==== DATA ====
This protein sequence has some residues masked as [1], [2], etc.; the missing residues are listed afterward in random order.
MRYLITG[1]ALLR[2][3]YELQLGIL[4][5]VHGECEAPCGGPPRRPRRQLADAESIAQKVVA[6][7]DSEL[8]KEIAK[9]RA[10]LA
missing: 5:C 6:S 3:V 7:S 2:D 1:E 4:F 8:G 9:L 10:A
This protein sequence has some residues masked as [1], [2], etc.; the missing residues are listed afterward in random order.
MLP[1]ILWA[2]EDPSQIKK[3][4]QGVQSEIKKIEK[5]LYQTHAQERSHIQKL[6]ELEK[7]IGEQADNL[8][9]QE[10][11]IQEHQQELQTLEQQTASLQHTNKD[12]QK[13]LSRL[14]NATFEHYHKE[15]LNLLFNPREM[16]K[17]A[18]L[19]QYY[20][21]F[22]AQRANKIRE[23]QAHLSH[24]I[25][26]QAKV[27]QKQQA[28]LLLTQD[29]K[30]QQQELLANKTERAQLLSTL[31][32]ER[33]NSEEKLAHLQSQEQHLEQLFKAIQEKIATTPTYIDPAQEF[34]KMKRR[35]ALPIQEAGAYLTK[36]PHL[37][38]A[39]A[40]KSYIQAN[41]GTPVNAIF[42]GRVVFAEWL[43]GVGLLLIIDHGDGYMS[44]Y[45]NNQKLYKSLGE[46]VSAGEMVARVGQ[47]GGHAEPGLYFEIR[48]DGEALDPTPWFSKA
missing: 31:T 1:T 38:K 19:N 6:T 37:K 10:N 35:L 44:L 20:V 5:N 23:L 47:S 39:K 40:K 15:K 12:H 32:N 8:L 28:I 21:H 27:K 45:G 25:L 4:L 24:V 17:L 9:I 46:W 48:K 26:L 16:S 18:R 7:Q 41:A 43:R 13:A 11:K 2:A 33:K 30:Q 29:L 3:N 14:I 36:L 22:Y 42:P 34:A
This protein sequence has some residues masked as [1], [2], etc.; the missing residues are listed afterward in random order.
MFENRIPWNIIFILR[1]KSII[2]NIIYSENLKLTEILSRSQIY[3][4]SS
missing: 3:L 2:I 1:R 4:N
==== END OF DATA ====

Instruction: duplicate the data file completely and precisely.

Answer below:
This protein sequence has some residues masked as [1], [2], etc.; the missing residues are listed afterward in random order.
MRYLITG[1]ALLR[2][3]YELQLGIL[4][5]VHGECEAPCGGPPRRPRRQLADAESIAQKVVA[6][7]DSEL[8]KEIAK[9]RA[10]LA
missing: 5:C 6:S 3:V 7:S 2:D 1:E 4:F 8:G 9:L 10:A
This protein sequence has some residues masked as [1], [2], etc.; the missing residues are listed afterward in random order.
MLP[1]ILWA[2]EDPSQIKK[3][4]QGVQSEIKKIEK[5]LYQTHAQERSHIQKL[6]ELEK[7]IGEQADNL[8][9]QE[10][11]IQEHQQELQTLEQQTASLQHTNKD[12]QK[13]LSRL[14]NATFEHYHKE[15]LNLLFNPREM[16]K[17]A[18]L[19]QYY[20][21]F[22]AQRANKIRE[23]QAHLSH[24]I[25][26]QAKV[27]QKQQA[28]LLLTQD[29]K[30]QQQELLANKTERAQLLSTL[31][32]ER[33]NSEEKLAHLQSQEQHLEQLFKAIQEKIATTPTYIDPAQEF[34]KMKRR[35]ALPIQEAGAYLTK[36]PHL[37][38]A[39]A[40]KSYIQAN[41]GTPVNAIF[42]GRVVFAEWL[43]GVGLLLIIDHGDGYMS[44]Y[45]NNQKLYKSLGE[46]VSAGEMVARVGQ[47]GGHAEPGLYFEIR[48]DGEALDPTPWFSKA
missing: 31:T 1:T 38:K 19:N 6:T 37:K 10:N 35:L 44:L 20:V 5:N 23:L 47:S 39:K 40:K 15:K 12:H 32:N 8:L 28:I 21:H 27:K 45:G 25:L 4:L 24:V 17:L 9:I 46:W 48:K 26:L 16:S 18:R 7:Q 41:A 43:R 13:A 11:K 2:A 33:K 30:Q 29:L 3:N 14:I 36:L 22:Y 42:P 34:A
This protein sequence has some residues masked as [1], [2], etc.; the missing residues are listed afterward in random order.
MFENRIPWNIIFILR[1]KSII[2]NIIYSENLKLTEILSRSQIY[3][4]SS
missing: 3:L 2:I 1:R 4:N